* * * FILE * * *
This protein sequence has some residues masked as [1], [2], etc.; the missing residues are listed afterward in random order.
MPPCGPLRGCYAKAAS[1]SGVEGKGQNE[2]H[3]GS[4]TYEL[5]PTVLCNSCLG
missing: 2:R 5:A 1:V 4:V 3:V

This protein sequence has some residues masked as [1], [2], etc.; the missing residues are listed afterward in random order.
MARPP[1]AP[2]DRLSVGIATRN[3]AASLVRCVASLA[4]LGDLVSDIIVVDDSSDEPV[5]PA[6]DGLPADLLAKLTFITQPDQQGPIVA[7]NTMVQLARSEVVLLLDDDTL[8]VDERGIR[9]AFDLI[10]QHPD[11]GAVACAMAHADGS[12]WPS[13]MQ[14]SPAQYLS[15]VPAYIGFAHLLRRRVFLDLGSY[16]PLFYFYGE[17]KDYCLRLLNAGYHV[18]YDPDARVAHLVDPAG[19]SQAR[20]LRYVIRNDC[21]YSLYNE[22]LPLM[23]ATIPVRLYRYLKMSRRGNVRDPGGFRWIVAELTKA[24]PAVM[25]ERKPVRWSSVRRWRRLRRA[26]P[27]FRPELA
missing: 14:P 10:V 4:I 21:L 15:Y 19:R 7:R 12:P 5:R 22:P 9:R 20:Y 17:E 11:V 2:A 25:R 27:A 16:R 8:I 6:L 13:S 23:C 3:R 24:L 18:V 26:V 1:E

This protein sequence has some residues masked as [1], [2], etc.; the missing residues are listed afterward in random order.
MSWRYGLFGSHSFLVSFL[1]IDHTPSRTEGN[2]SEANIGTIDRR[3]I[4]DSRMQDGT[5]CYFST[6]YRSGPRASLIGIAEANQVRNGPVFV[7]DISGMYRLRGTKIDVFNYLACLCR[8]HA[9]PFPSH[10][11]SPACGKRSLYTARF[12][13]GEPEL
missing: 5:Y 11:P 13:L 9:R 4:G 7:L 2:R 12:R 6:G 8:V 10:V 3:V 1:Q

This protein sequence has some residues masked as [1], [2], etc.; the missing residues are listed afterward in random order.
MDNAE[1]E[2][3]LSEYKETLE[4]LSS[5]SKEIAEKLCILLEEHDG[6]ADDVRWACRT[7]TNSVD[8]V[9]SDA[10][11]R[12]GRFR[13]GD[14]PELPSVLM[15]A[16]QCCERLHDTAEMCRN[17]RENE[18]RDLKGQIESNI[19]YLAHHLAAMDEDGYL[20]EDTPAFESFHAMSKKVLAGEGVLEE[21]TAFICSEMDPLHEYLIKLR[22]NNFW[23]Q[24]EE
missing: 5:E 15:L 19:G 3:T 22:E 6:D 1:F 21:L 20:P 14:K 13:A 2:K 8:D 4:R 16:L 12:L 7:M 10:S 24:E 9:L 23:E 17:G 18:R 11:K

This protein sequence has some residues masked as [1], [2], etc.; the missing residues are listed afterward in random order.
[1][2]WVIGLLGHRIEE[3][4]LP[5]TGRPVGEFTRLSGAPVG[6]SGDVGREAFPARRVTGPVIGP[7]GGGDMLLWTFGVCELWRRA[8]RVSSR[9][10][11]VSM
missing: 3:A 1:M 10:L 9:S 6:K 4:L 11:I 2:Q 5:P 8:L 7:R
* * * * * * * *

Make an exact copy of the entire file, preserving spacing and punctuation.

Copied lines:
This protein sequence has some residues masked as [1], [2], etc.; the missing residues are listed afterward in random order.
MPPCGPLRGCYAKAAS[1]SGVEGKGQNE[2]H[3]GS[4]TYEL[5]PTVLCNSCLG
missing: 2:R 5:A 1:V 4:V 3:V

This protein sequence has some residues masked as [1], [2], etc.; the missing residues are listed afterward in random order.
MARPP[1]AP[2]DRLSVGIATRN[3]AASLVRCVASLA[4]LGDLVSDIIVVDDSSDEPV[5]PA[6]DGLPADLLAKLTFITQPDQQGPIVA[7]NTMVQLARSEVVLLLDDDTL[8]VDERGIR[9]AFDLI[10]QHPD[11]GAVACAMAHADGS[12]WPS[13]MQ[14]SPAQYLS[15]VPAYIGFAHLLRRRVFLDLGSY[16]PLFYFYGE[17]KDYCLRLLNAGYHV[18]YDPDARVAHLVDPAG[19]SQAR[20]LRYVIRNDC[21]YSLYNE[22]LPLM[23]ATIPVRLYRYLKMSRRGNVRDPGGFRWIVAELTKA[24]PAVM[25]ERKPVRWSSVRRWRRLRRA[26]P[27]FRPELA
missing: 14:P 10:V 4:I 21:L 15:Y 19:R 7:R 12:P 5:R 22:P 9:R 20:Y 17:E 11:V 2:A 25:R 27:A 16:R 8:I 6:L 13:S 23:C 3:R 24:L 18:V 26:V 1:E

This protein sequence has some residues masked as [1], [2], etc.; the missing residues are listed afterward in random order.
MSWRYGLFGSHSFLVSFL[1]IDHTPSRTEGN[2]SEANIGTIDRR[3]I[4]DSRMQDGT[5]CYFST[6]YRSGPRASLIGIAEANQVRNGPVFV[7]DISGMYRLRGTKIDVFNYLACLCR[8]HA[9]PFPSH[10][11]SPACGKRSLYTARF[12][13]GEPEL
missing: 5:Y 11:P 13:L 9:R 4:G 7:L 2:R 12:R 6:G 8:V 10:V 3:V 1:Q

This protein sequence has some residues masked as [1], [2], etc.; the missing residues are listed afterward in random order.
MDNAE[1]E[2][3]LSEYKETLE[4]LSS[5]SKEIAEKLCILLEEHDG[6]ADDVRWACRT[7]TNSVD[8]V[9]SDA[10][11]R[12]GRFR[13]GD[14]PELPSVLM[15]A[16]QCCERLHDTAEMCRN[17]RENE[18]RDLKGQIESNI[19]YLAHHLAAMDEDGYL[20]EDTPAFESFHAMSKKVLAGEGVLEE[21]TAFICSEMDPLHEYLIKLR[22]NNFW[23]Q[24]EE
missing: 5:E 15:L 19:G 3:T 22:E 6:D 1:F 21:L 20:P 14:K 13:A 2:K 8:D 4:R 16:L 12:L 7:M 10:S 24:E 9:L 23:E 17:G 18:R 11:K

This protein sequence has some residues masked as [1], [2], etc.; the missing residues are listed afterward in random order.
[1][2]WVIGLLGHRIEE[3][4]LP[5]TGRPVGEFTRLSGAPVG[6]SGDVGREAFPARRVTGPVIGP[7]GGGDMLLWTFGVCELWRRA[8]RVSSR[9][10][11]VSM
missing: 3:A 1:M 10:L 9:S 6:K 4:L 11:I 2:Q 5:P 8:L 7:R